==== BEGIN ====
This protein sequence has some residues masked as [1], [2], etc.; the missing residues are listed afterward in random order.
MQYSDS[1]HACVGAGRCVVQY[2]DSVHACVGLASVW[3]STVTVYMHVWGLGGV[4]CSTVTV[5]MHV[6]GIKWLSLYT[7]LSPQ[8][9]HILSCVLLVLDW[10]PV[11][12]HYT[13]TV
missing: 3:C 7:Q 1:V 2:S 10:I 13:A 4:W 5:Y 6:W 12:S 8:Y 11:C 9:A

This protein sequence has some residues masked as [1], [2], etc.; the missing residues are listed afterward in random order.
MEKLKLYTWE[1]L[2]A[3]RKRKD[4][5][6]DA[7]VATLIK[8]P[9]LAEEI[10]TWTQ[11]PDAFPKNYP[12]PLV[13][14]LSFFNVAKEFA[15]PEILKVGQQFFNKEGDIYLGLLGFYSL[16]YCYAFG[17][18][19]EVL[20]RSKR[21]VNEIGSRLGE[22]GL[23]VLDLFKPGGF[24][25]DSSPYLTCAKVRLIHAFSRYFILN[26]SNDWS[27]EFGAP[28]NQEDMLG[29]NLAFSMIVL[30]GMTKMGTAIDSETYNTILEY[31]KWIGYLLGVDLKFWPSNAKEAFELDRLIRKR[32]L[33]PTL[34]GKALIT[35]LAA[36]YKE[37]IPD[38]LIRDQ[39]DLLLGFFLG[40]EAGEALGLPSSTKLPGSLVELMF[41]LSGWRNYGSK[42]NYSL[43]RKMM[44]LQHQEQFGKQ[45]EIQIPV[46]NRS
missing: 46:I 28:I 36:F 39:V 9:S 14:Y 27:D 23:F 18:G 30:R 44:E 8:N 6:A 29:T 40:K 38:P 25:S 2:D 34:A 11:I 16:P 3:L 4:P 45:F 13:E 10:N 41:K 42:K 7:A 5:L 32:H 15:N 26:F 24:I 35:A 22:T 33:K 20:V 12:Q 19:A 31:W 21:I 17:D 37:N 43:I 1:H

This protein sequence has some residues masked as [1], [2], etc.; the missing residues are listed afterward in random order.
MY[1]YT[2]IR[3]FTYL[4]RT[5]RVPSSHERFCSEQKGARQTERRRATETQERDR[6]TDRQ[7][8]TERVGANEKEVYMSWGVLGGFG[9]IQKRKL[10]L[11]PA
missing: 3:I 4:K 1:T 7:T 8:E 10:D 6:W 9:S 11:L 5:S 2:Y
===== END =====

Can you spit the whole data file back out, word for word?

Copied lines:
This protein sequence has some residues masked as [1], [2], etc.; the missing residues are listed afterward in random order.
MQYSDS[1]HACVGAGRCVVQY[2]DSVHACVGLASVW[3]STVTVYMHVWGLGGV[4]CSTVTV[5]MHV[6]GIKWLSLYT[7]LSPQ[8][9]HILSCVLLVLDW[10]PV[11][12]HYT[13]TV
missing: 3:C 7:Q 1:V 2:S 10:I 13:A 4:W 5:Y 6:W 12:S 8:Y 11:C 9:A

This protein sequence has some residues masked as [1], [2], etc.; the missing residues are listed afterward in random order.
MEKLKLYTWE[1]L[2]A[3]RKRKD[4][5][6]DA[7]VATLIK[8]P[9]LAEEI[10]TWTQ[11]PDAFPKNYP[12]PLV[13][14]LSFFNVAKEFA[15]PEILKVGQQFFNKEGDIYLGLLGFYSL[16]YCYAFG[17][18][19]EVL[20]RSKR[21]VNEIGSRLGE[22]GL[23]VLDLFKPGGF[24][25]DSSPYLTCAKVRLIHAFSRYFILN[26]SNDWS[27]EFGAP[28]NQEDMLG[29]NLAFSMIVL[30]GMTKMGTAIDSETYNTILEY[31]KWIGYLLGVDLKFWPSNAKEAFELDRLIRKR[32]L[33]PTL[34]GKALIT[35]LAA[36]YKE[37]IPD[38]LIRDQ[39]DLLLGFFLG[40]EAGEALGLPSSTKLPGSLVELMF[41]LSGWRNYGSK[42]NYSL[43]RKMM[44]LQHQEQFGKQ[45]EIQIPV[46]NRS
missing: 46:I 28:I 36:F 39:V 9:S 14:Y 27:D 23:F 18:G 30:R 44:E 8:N 6:A 29:T 40:K 38:P 25:S 2:D 34:A 11:I 16:P 3:L 4:P 45:F 13:E 10:N 41:K 42:K 7:A 5:L 32:H 15:N 26:F 24:I 35:A 22:T 33:K 20:V 12:Q 19:A 31:W 21:I 17:D 37:N 43:I 1:H

This protein sequence has some residues masked as [1], [2], etc.; the missing residues are listed afterward in random order.
MY[1]YT[2]IR[3]FTYL[4]RT[5]RVPSSHERFCSEQKGARQTERRRATETQERDR[6]TDRQ[7][8]TERVGANEKEVYMSWGVLGGFG[9]IQKRKL[10]L[11]PA
missing: 3:I 4:K 1:T 7:T 8:E 10:D 6:W 9:S 11:L 5:S 2:Y